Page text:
Overall, as the global economy has become even more interconnected over the past five years, trademark law has began to come up to speed.
Copyright law has started to evolve in line with the pace of artificial intelligence technology. These changes are most notable in the arts.
There has been a steady rise in music infringement cases. For example, Bruno Mars has faced several instances of copyright scrutiny over his hit song ‘Uptown Funk.’ in 2017, The rap group ‘The Sequence’ sued Bruno Mars, claiming that "Uptown Funk," violates the copyright of the their 1979 single, "Funk You Up." Then, in 2018, the band ‘Zapp’ sued Bruno Mars, claiming that Uptown Funk infringed the copyright to their 1980 hit song "Mo Bounce to the Ounce.”
To prevail on a music copyright infringement claim, a plaintiff must show that the defendant had access to the plaintiff's song and that the two songs have substantial similarity. This substantial similarity test has become much more efficient to prove with the rise of AI technology.
AI technology allows for the automation of flagging, monitoring, and testing electronic records to test substantial similarity and determine whether music is being infringed upon. This software makes it much easier for music that was recorded decades ago to come up in similarity tests, streamlining the process all digitized musical records against one another.
In addition, AI software has made it much easier to track activity revolving around illegal downloads for not only music, but also for movies, TV shows, and images. This software has streamlined the process of seeing where people are are using bit torrents, pirating, and streaming illegally. Software can now track bits as they move around, using blockchain or hash identifiers, which will move towards a trend of greater enforcement against copyright infrimgement.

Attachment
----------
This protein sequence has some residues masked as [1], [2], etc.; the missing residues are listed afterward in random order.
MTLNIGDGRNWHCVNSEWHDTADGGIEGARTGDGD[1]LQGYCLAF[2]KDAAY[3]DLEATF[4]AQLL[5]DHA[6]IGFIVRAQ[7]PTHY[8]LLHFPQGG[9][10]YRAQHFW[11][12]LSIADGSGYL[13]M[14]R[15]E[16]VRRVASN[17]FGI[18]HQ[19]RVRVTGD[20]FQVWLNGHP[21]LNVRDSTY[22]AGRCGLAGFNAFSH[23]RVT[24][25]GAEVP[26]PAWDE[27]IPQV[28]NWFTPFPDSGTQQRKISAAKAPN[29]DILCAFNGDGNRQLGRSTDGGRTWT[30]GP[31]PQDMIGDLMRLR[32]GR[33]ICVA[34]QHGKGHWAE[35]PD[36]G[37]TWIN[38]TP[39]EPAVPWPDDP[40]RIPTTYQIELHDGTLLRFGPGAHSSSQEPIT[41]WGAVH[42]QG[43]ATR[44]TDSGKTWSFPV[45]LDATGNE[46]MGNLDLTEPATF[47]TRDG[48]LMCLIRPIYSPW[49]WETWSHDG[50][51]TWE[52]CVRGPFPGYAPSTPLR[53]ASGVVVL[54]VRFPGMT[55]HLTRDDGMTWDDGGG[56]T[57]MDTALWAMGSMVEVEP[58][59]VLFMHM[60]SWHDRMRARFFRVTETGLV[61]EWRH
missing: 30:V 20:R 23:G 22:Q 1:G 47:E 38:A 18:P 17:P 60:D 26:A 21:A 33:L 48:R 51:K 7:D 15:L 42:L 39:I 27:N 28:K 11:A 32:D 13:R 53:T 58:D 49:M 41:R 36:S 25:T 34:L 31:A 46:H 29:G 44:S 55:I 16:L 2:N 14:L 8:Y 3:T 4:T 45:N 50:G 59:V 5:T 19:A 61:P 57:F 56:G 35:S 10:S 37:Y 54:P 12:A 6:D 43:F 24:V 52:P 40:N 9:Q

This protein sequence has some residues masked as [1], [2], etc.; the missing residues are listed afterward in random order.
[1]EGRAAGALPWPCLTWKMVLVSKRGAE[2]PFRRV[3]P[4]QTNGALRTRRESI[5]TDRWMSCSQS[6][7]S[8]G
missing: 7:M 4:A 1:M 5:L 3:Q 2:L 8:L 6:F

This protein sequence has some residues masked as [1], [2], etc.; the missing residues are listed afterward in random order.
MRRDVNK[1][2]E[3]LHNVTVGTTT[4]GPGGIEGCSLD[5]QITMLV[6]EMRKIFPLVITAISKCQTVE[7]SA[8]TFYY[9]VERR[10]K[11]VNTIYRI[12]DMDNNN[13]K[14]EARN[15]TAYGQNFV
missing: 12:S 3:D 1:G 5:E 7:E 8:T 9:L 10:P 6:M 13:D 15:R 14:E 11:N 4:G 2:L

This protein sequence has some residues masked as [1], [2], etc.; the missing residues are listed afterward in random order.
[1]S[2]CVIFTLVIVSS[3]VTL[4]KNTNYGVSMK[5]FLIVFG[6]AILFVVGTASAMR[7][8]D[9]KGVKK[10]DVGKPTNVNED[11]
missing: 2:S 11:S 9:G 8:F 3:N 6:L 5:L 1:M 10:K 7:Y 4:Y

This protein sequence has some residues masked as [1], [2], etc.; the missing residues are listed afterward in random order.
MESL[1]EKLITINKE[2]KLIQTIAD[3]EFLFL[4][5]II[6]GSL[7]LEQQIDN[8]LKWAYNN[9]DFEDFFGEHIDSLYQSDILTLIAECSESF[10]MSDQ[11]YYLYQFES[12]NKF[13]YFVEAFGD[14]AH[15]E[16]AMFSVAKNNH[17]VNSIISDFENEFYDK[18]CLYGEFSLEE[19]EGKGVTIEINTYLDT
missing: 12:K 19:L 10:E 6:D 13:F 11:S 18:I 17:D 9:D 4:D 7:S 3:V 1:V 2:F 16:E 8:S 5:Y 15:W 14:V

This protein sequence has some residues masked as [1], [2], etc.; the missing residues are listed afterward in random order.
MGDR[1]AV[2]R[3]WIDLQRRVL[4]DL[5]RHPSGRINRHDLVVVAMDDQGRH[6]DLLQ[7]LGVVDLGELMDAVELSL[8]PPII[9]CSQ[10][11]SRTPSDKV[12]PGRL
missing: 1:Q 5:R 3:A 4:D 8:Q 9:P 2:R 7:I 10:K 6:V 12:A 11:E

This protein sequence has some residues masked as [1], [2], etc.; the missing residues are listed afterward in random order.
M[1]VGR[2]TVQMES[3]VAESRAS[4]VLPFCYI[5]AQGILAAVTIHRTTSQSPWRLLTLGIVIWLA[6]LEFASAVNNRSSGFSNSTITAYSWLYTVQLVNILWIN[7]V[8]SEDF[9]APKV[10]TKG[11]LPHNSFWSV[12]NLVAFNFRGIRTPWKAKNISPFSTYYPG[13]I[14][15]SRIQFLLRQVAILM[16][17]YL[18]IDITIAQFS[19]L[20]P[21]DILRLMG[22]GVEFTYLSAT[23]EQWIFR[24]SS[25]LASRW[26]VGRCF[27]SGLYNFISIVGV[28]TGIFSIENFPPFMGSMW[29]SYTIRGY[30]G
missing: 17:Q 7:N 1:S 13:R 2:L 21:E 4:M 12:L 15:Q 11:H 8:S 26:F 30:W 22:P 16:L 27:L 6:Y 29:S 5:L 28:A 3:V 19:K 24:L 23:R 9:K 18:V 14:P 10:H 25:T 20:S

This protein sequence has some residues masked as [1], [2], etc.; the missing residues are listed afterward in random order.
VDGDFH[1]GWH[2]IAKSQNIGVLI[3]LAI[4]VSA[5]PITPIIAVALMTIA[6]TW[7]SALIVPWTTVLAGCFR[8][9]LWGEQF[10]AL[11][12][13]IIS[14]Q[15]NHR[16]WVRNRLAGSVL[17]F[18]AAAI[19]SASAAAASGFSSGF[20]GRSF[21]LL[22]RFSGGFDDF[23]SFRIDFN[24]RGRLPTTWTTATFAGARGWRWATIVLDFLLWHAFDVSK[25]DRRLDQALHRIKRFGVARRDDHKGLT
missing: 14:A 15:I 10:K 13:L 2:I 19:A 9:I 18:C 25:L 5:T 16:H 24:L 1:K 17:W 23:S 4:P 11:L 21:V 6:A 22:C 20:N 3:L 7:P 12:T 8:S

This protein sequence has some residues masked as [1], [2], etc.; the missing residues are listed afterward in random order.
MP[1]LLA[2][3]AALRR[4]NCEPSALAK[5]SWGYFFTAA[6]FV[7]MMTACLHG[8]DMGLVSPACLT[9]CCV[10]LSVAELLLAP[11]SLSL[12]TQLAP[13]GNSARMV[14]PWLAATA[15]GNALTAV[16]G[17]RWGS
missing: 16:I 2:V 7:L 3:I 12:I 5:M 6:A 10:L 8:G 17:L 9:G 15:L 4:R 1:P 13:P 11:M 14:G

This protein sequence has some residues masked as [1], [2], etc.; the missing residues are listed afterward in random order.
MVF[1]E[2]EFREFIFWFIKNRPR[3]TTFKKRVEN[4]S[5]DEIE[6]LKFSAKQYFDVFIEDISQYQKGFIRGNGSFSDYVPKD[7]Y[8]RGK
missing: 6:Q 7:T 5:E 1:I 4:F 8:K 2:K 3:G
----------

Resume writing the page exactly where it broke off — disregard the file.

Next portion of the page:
- Trade Secrets
In 2016, Congress passed the Defend Trade Secrets Act, which created a federal cause of action for trade secret misappropriation. Prior to the Act, the owner of a trade secret seeking to file a claim for misappropriation could only go to State Court. This was inefficient and effectively gave plaintiffs a ‘venue shopping’ issue- in which they had to track down defendants, get jurisdiction over them, serve them with process, get discovery, and then potentially get it moved to a more suitable venue.
The Act streamlined the process and created greater efficiency to keep up with rapid technological changes that threaten intellectual property safety. Federalizing trade secret law was a way for Congress to codify greater predictability in an area of law that was previously subject to the patchwork law of 50 states.
Moreover, this new federal right of action follows the increasing trend of American companies creating enhanced shareholder value through the protection of their intellectual property with a combination of patent infringement and trade secret misappropriation actions.
Shifts for IP Attorneys
Finally, the last major shift in the last five years is seen in how IP attorneys operate.
According to the American Bar Association, the most prosperous attorneys in 2020 will be those who successfully adjust their business models to use artificial intelligence tools, while at the same time promoting and delivering the valuable legal services that machines are unable to provide.
The past five years have seen technology transform the legal profession. IP attorneys now face greater transparency in their work, see escalating demands of their time, and feel heightened expectations from internal business units or clients.
However, looking forward, IP attorneys have the unique potential to bridge the gap between the technological revolution and the (often seen as antiquated) legal industry.